Maybe I have a short memory or perhaps a selective memory, but I don't remember the wind ever blowing as furiously hard as it did last week.. It was like all the wind we generally have - and which we haven't had this summer - had been gathering in some big “air warehouse” somewhere west of here. And in one day it was all released at once. I'm sure I haven't seen a lot of the damage incurred by the blasting winds, but I have noticed that many trees have lost huge branches. A big pine tree at the Dairy Queen is precariously leaning in an easterly direction. And I was sorry to see that Jim and Daryl Palmer lost one of the beautiful trees in their front yard.
I was talking to my sister, Nancy, that afternoon on the phone. She was telling me of the tree limbs that were scattered about her front yard, thankful that they had missed her windows, but concerned about being able to drag them away. Then she said she had to go, because someone was out in her front yard. She told me later that when she went outside, there was Dean and Barbara Thompson, saws in hand. Barbara had been driving by after going to the post office, and she noticed Nancy 's yard littered with tree branches. So she went home, gathered up Dean and the saws, and returned to help in any way they could. Just because!
Oh, but that we would all perform such random acts of kindness for one another. Remember - it was very windy that day and Barbara could easily have just driven by and told Dean when she got home, “Too bad for Nancy .” But no, she took action. And by doing something, she perpetuated the thread of goodness that runs through our world, holding us all together and sustaining us when we think goodness and kindness are in short supply.
Speaking of family members….when he can, my brother, Robbie, has been walking with me in the evenings. It is good to have his company, because his stride is longer than mine and I am forced to step it up to keep up! Plus, we tend to walk further when he's along. Then add one energetic black canine named Shiloh (who is teaching me how to be led by a leash) and I am finding that the miles are rolling by. Tucumcari is not yet on the horizon, but I am drawing nearer, having now walked 121 miles. And with the passing of each mile on this quest, I have left behind not only the sorrow that forced me to make a change in my life, but also fifty pounds. And along the road that is sometimes solitary and sometimes shared, I have come to realize that change is a good thing, even when it doesn't start out that way. The first steps I took felt so awkward and forced. But then gradually - oh, so gradually - I have found a comfortable stride and I have kept walking forward, knowing that with each mile my heart and soul is growing stronger. Yes, I know now that there is truth in the old adage about dark clouds having silver linings. I just had to walk long enough and far enough to be able to see the light shining just beyond that dark cloud.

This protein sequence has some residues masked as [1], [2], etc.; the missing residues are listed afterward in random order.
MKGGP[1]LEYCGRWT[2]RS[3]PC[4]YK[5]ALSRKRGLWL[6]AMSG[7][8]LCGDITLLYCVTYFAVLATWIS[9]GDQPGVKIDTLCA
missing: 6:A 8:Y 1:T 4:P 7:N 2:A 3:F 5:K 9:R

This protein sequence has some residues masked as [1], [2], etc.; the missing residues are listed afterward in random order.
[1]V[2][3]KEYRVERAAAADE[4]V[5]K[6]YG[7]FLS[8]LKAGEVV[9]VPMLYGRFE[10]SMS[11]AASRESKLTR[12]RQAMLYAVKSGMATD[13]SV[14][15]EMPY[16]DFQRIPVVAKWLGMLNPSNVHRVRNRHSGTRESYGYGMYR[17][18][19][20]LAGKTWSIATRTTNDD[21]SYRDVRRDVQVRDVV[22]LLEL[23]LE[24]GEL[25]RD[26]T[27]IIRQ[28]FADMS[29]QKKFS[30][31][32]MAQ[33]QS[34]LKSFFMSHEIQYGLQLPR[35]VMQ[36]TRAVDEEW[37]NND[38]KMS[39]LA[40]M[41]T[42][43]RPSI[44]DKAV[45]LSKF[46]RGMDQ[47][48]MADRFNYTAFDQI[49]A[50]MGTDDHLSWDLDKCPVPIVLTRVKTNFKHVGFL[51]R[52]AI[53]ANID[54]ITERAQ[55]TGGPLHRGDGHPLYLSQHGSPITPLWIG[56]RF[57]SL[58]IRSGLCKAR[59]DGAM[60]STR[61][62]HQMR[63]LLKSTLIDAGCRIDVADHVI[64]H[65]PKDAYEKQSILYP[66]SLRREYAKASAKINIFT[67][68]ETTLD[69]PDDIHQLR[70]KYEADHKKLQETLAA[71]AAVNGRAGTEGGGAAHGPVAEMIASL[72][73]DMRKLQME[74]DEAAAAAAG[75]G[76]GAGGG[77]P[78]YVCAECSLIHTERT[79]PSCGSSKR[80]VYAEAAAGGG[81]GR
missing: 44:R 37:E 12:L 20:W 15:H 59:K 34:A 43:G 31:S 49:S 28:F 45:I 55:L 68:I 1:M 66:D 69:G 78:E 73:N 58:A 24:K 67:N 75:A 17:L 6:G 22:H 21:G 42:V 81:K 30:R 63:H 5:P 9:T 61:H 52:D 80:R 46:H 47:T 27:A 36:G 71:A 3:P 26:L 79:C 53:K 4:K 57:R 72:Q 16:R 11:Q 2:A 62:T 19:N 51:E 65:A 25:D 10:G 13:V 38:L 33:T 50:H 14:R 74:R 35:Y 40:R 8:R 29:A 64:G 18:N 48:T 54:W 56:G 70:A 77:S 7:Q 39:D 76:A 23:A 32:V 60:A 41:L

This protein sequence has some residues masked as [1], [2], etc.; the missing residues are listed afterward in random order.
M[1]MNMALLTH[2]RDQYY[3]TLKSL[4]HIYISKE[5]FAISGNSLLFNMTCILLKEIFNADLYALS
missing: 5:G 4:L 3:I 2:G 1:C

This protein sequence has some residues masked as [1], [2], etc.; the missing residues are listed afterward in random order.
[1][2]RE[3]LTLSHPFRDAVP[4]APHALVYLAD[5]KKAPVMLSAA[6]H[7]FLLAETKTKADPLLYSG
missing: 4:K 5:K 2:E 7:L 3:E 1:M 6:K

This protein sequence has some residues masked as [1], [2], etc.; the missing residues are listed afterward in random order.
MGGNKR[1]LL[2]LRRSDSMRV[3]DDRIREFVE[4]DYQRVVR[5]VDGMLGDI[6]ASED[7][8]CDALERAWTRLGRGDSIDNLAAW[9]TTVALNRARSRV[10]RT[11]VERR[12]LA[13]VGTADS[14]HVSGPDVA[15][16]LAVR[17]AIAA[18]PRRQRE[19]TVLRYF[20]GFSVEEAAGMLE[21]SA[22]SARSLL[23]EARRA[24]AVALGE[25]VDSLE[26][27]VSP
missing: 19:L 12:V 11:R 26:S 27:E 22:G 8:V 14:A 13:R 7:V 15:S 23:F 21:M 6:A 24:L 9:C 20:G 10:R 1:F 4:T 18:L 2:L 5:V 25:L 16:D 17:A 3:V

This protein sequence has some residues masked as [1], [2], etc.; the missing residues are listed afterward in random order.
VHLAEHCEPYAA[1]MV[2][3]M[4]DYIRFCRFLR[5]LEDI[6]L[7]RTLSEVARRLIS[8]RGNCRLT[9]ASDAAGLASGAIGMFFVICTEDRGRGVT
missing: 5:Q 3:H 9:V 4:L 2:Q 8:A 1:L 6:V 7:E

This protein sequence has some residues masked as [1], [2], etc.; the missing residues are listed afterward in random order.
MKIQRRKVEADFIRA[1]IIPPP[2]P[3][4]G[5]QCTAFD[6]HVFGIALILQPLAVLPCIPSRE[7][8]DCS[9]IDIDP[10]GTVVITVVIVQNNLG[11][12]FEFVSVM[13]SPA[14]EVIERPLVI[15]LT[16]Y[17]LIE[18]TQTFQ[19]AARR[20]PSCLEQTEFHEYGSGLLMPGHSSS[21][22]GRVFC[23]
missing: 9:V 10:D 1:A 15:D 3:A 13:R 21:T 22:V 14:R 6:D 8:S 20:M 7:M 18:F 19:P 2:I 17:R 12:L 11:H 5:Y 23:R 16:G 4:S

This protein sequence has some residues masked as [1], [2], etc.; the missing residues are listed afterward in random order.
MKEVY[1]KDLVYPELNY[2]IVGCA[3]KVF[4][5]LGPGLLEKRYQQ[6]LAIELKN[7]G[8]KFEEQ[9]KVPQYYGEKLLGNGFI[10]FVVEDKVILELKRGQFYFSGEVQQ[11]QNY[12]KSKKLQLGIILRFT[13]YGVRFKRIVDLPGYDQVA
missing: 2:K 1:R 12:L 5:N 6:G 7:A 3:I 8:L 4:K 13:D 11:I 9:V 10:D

I am always looking for examples of determination, stamina and perseverance - people who keep going, no matter what! And my latest, newest “hero” is Brill Vaughn. Sunday afternoon I saw him out walking. He was still resplendent in his “Sunday-go-to-meeting” suit and hat, and he was pushing a walker in front of him. I know that Brill has some health challenges, but there he was, taking a stroll around the block, enjoying the warmth of the afternoon's heavenly sunlight. I wanted to stop and tell him that I admire him for facing life's challenges and for not giving up or giving in. But I didn't. I just watched him make his way down the street, and I smiled.
Boise City News